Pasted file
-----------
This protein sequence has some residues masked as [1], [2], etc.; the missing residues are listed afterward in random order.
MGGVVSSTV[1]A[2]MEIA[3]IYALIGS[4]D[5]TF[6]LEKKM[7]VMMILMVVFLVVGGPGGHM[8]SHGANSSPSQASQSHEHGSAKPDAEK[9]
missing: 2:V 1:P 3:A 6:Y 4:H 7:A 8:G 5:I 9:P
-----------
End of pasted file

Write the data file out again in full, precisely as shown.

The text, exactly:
This protein sequence has some residues masked as [1], [2], etc.; the missing residues are listed afterward in random order.
MGGVVSSTV[1]A[2]MEIA[3]IYALIGS[4]D[5]TF[6]LEKKM[7]VMMILMVVFLVVGGPGGHM[8]SHGANSSPSQASQSHEHGSAKPDAEK[9]
missing: 2:V 1:P 3:A 6:Y 4:H 7:A 8:G 5:I 9:P